by Matt Rosenberg November 29th, 2011
House Bill 2127 is the focus of the Washington State Legislature’s special session which began Monday amidst noisy protests and the urgent strains of Barry McGuire’s 1965 anti-war anthem, “Eve of Destruction” blaring loudly from a big tent on the Capitol lawn in Olympia, to the smiles of passers-by.
Introduced by Rep. Ross Hunter at the request of Gov. Christine Gregoire, HB 2127 would revise the current 2011-2013 state budget downward by almost $2 billion, leaving a $600 million surplus. Reductions in budgeted spending are detailed in the bill for a range of social service, education and other programs. Concerns about those reductions in planned spending brought crowds of protestors to Olympia Monday, chanting, among other things, “no cuts.”
Their concerns are real. Among a long list of reductions in planned spending, HB 2127 calls for $216 million less than originally budgeted this biennium in special ed funding (pp. 151-152); $163 million less than planned for education “local effort assistance” (p. 155); $404 million less for education “general apportionment” spending (p. 131); and $616 million less in planned spending by the state’s health care authority (p. 74).
If state budget cuts are defined as lowering planned spending increases, there have been steady cuts in recent years. But if cuts are defined as lowering overall spending from one state budget to the next, that has not occurred; just the opposite, in fact. The Washington state web site fiscal.wa.gov summarizes actual state spending in the last six and the current biennia, and the totals show it grew 57 percent percent from 1999-2001 through 2009-2011, from $45 billion to $71 billion. The fiscal.wa.gov site is sponsored and maintained by the state’s Office of Fiscal Management and Washington’s Legislative Evaluation and Accountability Program.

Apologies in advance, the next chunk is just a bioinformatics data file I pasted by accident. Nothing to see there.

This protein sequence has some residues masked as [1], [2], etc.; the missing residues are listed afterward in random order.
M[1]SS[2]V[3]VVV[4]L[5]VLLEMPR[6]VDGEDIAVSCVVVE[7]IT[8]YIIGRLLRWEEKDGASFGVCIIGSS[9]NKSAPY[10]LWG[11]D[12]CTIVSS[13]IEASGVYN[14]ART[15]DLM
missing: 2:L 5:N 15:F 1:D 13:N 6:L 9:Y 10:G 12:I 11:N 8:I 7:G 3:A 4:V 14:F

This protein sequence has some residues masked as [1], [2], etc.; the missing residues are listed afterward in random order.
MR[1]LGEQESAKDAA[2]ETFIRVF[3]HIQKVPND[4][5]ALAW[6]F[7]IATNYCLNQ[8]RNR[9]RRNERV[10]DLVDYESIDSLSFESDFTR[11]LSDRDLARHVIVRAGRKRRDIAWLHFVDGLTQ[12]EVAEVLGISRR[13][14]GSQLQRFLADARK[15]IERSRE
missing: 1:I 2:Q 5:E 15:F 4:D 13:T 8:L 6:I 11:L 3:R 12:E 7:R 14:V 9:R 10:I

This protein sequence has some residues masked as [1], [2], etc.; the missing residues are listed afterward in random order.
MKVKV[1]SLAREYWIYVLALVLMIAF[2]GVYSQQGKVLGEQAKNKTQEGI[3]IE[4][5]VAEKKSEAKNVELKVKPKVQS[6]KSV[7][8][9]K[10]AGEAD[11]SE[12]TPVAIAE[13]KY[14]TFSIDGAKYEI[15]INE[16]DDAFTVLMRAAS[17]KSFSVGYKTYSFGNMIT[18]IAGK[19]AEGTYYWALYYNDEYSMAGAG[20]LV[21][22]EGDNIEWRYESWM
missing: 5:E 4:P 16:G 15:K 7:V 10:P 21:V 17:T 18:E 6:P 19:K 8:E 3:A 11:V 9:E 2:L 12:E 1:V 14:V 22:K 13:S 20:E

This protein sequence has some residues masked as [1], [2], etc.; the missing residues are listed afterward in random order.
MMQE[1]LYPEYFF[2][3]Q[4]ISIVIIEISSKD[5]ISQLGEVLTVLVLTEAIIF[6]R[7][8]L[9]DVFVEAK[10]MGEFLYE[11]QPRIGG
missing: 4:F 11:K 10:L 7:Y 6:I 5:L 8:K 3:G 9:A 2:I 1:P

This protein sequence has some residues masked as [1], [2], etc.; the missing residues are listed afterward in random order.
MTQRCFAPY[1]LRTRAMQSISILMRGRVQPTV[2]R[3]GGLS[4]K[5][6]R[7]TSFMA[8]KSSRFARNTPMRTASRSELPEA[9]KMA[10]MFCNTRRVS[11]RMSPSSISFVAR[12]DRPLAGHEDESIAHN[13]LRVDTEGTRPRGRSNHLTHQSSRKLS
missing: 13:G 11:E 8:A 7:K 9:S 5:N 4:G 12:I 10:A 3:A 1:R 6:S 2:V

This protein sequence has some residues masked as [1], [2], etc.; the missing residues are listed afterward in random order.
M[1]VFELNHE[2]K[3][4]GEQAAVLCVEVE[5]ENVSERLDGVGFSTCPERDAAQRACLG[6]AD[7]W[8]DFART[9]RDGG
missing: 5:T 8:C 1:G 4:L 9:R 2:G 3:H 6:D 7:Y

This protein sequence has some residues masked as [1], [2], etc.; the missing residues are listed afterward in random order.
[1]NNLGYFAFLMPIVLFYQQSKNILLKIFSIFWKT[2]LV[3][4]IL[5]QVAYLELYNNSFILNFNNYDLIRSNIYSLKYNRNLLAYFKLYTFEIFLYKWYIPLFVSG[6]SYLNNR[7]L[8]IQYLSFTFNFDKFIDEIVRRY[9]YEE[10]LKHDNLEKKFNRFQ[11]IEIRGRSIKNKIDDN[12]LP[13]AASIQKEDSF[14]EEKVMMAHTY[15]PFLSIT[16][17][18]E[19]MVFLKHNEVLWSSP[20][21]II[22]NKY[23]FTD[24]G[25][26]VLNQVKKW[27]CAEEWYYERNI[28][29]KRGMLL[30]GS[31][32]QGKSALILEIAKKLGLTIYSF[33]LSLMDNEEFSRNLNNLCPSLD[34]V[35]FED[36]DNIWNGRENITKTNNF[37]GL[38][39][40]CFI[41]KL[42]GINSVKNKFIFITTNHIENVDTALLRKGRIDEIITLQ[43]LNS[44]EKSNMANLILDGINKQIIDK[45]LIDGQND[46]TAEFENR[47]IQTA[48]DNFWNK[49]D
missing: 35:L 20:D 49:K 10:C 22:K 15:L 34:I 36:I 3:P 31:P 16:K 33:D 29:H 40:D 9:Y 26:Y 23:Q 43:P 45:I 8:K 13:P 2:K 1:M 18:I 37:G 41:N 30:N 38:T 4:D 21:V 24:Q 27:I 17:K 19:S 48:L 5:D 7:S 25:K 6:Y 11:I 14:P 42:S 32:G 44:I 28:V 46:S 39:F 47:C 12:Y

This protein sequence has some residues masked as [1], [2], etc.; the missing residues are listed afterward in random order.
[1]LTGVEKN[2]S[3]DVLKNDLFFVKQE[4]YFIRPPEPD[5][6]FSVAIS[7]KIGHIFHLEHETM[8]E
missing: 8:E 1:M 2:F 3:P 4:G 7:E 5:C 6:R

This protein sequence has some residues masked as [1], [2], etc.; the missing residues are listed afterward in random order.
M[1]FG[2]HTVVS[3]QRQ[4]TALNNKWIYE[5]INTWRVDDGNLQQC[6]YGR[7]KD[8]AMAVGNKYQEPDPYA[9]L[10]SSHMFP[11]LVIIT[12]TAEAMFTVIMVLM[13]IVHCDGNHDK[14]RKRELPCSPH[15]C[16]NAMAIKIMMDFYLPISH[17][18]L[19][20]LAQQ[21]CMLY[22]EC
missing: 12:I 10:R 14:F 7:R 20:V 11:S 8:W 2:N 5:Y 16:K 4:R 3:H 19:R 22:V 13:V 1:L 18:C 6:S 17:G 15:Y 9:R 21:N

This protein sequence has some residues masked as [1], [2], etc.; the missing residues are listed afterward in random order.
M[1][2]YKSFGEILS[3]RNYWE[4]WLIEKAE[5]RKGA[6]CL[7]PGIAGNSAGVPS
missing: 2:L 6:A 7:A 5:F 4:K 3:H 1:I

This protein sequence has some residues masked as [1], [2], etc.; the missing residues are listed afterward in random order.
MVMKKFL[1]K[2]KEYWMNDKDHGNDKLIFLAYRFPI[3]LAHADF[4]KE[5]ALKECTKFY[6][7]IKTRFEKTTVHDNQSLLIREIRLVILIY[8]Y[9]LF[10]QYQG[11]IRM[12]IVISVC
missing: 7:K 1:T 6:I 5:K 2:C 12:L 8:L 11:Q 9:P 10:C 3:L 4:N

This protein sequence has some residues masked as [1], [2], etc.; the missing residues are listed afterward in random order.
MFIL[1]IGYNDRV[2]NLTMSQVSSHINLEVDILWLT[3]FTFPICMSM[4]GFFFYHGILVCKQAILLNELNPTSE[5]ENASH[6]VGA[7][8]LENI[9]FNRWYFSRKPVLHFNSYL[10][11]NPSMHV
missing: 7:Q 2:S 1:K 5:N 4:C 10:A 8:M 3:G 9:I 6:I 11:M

If the currently approved 2011-2013 state budget were maintained, through creation of new revenues including a proposed half-cent statewide sales tax voters would need to okay, then the $74 billion tab would represent a 64 percent increase since 1999. Measured from the 2001-2003 biennium, spending through 2009-2011 grew 42 percent, and if the current 2011-2013 budget is restored that would represent a 48 percent increase.
However, the budgeted $74 billion for 2011-2013 is only four percent more than the $71 billion spent in 2009-2011.